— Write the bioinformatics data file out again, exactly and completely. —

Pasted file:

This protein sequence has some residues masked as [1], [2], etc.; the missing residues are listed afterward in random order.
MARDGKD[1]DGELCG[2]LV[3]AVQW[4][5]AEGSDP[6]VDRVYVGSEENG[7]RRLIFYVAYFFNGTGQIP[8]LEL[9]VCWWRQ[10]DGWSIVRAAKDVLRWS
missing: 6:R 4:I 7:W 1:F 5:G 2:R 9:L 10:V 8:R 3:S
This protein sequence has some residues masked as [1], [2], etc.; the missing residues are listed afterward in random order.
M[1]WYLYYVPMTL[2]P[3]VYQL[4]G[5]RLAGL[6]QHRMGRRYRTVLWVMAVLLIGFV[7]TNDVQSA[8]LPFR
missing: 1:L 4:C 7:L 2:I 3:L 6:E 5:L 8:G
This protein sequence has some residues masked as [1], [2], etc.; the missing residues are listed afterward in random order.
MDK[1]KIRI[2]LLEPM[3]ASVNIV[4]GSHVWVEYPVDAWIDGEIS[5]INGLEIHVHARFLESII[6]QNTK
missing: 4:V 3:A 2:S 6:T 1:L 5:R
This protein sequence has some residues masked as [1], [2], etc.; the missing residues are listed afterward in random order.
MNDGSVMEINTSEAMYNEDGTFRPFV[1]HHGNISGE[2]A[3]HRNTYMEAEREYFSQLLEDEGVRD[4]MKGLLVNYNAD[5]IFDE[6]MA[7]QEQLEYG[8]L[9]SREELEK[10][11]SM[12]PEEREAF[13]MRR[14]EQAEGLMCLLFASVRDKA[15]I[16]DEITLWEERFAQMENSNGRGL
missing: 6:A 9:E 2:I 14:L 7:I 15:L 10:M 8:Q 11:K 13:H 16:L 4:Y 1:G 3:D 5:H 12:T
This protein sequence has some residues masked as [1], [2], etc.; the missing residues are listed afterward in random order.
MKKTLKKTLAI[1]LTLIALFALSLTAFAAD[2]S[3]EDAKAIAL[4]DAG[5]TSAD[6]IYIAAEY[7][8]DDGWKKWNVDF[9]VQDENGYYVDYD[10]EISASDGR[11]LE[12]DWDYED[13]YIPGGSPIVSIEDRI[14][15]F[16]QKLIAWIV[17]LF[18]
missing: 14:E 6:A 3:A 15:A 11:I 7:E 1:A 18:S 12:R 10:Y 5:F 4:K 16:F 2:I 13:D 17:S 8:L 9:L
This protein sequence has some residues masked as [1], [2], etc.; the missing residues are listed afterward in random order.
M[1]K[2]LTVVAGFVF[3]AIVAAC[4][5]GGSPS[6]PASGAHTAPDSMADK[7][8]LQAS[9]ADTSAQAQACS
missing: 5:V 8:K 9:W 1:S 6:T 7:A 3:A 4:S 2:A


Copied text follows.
This protein sequence has some residues masked as [1], [2], etc.; the missing residues are listed afterward in random order.
MARDGKD[1]DGELCG[2]LV[3]AVQW[4][5]AEGSDP[6]VDRVYVGSEENG[7]RRLIFYVAYFFNGTGQIP[8]LEL[9]VCWWRQ[10]DGWSIVRAAKDVLRWS
missing: 6:R 4:I 7:W 1:F 5:G 2:R 9:L 10:V 8:R 3:S
This protein sequence has some residues masked as [1], [2], etc.; the missing residues are listed afterward in random order.
M[1]WYLYYVPMTL[2]P[3]VYQL[4]G[5]RLAGL[6]QHRMGRRYRTVLWVMAVLLIGFV[7]TNDVQSA[8]LPFR
missing: 1:L 4:C 7:L 2:I 3:L 6:E 5:L 8:G
This protein sequence has some residues masked as [1], [2], etc.; the missing residues are listed afterward in random order.
MDK[1]KIRI[2]LLEPM[3]ASVNIV[4]GSHVWVEYPVDAWIDGEIS[5]INGLEIHVHARFLESII[6]QNTK
missing: 4:V 3:A 2:S 6:T 1:L 5:R
This protein sequence has some residues masked as [1], [2], etc.; the missing residues are listed afterward in random order.
MNDGSVMEINTSEAMYNEDGTFRPFV[1]HHGNISGE[2]A[3]HRNTYMEAEREYFSQLLEDEGVRD[4]MKGLLVNYNAD[5]IFDE[6]MA[7]QEQLEYG[8]L[9]SREELEK[10][11]SM[12]PEEREAF[13]MRR[14]EQAEGLMCLLFASVRDKA[15]I[16]DEITLWEERFAQMENSNGRGL
missing: 6:A 9:E 2:I 14:L 7:I 15:L 10:M 8:Q 11:K 13:H 16:L 4:Y 1:G 3:D 5:H 12:T
This protein sequence has some residues masked as [1], [2], etc.; the missing residues are listed afterward in random order.
MKKTLKKTLAI[1]LTLIALFALSLTAFAAD[2]S[3]EDAKAIAL[4]DAG[5]TSAD[6]IYIAAEY[7][8]DDGWKKWNVDF[9]VQDENGYYVDYD[10]EISASDGR[11]LE[12]DWDYED[13]YIPGGSPIVSIEDRI[14][15]F[16]QKLIAWIV[17]LF[18]
missing: 14:E 6:A 3:A 15:A 11:I 7:E 1:A 18:S 12:R 10:Y 5:F 4:K 16:F 2:I 13:D 17:S 8:L 9:L
This protein sequence has some residues masked as [1], [2], etc.; the missing residues are listed afterward in random order.
M[1]K[2]LTVVAGFVF[3]AIVAAC[4][5]GGSPS[6]PASGAHTAPDSMADK[7][8]LQAS[9]ADTSAQAQACS
missing: 5:V 8:K 9:W 1:S 6:T 7:A 3:A 4:S 2:A